And the power of the community means that, if everyone is following the same interpretation, those pesky regulators will have confidence and the firms in the community can get on with their main job. They can step away from the building of the rules, powering it through an engine, make sure they are looking at it through all sorts of angles and lenses, are using the right data and, if they are in doubt or need help in determining if their thinking works - they have a community ready to help. Everyone is held accountable for their part. A consensus is reached and baked into how everyone moves forward.
If regulations change or new ones are added, the solution adapts too. It is nimble and is on the lookout for the community, it keeps working to make sure the community is covered both for the now and also for the future.
That is key to how a community works effectively; diversity of players, people taking part, everyone has skin in the game, there is continuous engagement, people are active and closing the loop on discussions. Everyone has a voice. Competing priorities are taken into consideration. A wide range of capabilities are baked into solutions - not everyone needs everything all at once but they might one day. Priorities change, strategies change, regulations change. The community-led solution has your back. It is in it for the long haul.
Client community is something we know something about. Our client community is both varied and connected. It engages regularly around regulatory nuances both online and in person. They meet up with us, in user groups, they sit on advisory boards, they have client conferences and they comment in portals. They just connect and communicate in whatever safe space suits them at that time. Our clients operate as a community and it is an important part of our value proposition. It is proven to add value and is well-established. And that is the X factor, the secret sauce to delivering more than what's expected. Because the community never rests, it keeps moving forward.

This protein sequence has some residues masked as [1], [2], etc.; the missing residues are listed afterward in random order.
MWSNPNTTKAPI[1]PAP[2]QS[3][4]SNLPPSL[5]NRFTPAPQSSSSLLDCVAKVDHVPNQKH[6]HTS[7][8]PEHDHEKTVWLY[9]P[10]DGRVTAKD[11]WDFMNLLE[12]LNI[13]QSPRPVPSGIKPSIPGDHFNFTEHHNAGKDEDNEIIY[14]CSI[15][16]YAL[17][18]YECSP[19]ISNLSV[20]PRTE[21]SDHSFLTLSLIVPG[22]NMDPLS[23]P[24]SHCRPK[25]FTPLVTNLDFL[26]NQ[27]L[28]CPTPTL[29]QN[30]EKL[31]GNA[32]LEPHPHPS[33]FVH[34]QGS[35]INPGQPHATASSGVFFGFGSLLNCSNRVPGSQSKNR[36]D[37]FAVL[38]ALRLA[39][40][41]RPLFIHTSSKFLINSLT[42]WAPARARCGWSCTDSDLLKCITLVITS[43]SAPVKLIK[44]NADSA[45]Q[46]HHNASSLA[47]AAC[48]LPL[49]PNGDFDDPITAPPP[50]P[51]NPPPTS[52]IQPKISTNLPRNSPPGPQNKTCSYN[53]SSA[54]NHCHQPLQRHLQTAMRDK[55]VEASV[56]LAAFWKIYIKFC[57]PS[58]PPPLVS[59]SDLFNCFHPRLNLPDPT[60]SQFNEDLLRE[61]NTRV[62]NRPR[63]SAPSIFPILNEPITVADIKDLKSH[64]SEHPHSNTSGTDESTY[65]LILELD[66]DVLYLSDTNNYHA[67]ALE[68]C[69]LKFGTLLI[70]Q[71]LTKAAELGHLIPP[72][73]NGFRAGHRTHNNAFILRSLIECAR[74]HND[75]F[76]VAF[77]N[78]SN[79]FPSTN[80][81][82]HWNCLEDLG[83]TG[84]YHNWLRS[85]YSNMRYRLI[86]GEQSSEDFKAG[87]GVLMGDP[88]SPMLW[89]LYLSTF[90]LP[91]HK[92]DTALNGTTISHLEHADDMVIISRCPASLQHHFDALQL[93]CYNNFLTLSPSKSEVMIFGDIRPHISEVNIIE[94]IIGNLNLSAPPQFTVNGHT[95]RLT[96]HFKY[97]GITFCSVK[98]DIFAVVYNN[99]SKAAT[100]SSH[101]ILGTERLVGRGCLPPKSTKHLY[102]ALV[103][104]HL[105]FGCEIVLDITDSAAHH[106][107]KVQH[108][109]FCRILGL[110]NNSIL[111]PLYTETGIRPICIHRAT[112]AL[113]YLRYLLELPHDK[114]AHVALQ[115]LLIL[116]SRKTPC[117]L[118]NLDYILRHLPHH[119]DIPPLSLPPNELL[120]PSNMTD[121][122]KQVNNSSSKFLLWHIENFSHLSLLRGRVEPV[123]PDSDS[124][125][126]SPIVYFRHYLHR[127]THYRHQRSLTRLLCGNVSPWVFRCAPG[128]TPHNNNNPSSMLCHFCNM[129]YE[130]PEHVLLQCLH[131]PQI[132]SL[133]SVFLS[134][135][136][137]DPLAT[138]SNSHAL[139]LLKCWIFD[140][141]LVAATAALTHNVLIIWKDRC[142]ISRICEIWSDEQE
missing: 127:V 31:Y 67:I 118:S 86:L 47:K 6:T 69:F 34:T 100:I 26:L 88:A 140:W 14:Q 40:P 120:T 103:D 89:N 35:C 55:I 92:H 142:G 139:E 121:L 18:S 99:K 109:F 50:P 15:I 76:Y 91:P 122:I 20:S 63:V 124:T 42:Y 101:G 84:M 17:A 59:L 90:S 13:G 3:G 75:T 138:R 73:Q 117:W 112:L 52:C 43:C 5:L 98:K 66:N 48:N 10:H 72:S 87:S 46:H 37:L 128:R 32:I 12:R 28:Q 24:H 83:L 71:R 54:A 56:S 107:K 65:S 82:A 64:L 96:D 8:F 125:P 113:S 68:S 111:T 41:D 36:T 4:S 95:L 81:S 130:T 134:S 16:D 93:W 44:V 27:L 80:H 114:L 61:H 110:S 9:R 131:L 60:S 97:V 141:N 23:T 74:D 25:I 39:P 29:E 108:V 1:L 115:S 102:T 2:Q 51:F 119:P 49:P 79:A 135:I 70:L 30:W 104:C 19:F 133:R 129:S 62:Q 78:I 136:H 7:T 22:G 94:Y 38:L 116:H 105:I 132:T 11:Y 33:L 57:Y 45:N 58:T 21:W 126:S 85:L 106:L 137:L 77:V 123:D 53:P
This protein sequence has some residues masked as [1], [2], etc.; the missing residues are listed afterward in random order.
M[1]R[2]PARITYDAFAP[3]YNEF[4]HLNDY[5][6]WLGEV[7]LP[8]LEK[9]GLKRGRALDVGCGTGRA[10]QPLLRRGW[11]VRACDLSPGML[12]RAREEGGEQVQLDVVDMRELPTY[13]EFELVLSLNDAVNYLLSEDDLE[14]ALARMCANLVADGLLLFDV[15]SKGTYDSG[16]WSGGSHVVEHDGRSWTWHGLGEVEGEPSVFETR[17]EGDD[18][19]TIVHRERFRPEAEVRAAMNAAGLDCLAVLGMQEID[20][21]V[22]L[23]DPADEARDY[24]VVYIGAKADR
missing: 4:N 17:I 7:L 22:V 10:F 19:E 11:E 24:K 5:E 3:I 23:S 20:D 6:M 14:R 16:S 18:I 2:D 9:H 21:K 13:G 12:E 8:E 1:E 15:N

FundApps has had a community model for Shareholding Disclosure since inception. It is now made up of 127 clients, it is global across 18 countries and covers over 100 jurisdictions. The whole community uses the same rules. Diversity is baked in with hedge funds, asset managers, investment banks, pension funds, sovereign wealth funds, family offices all taking part. It serves the small to the large including five of the ten largest hedge funds, three of the ten largest pension funds and some big investment banks. It continues to grow and adapt.
This means they have competing priorities, care to different degrees about different capabilities, and basically have different agendas. Sure being compliant runs through the core but they look at that through very different lenses and their voice is heard. The community only grows and gets stronger.
Is it a happy community? Well, our Net Promoter Score puts us in the upper quartile of happiness and our CSAT score hangs out in the same place. And our clients stick around - we have a 99% client retention rate.
Nominate yourself, nominate someone else. Just do it.
To quote Andrew Patrick White our CEO, “History has shown that strong, diverse communities beat consortiums" hands down.” Have we, at FundApps, managed to create such a community? We believe we have. We embrace the strength and diversity of our community and are here to serve it for now and the future. Bring on the X Factor!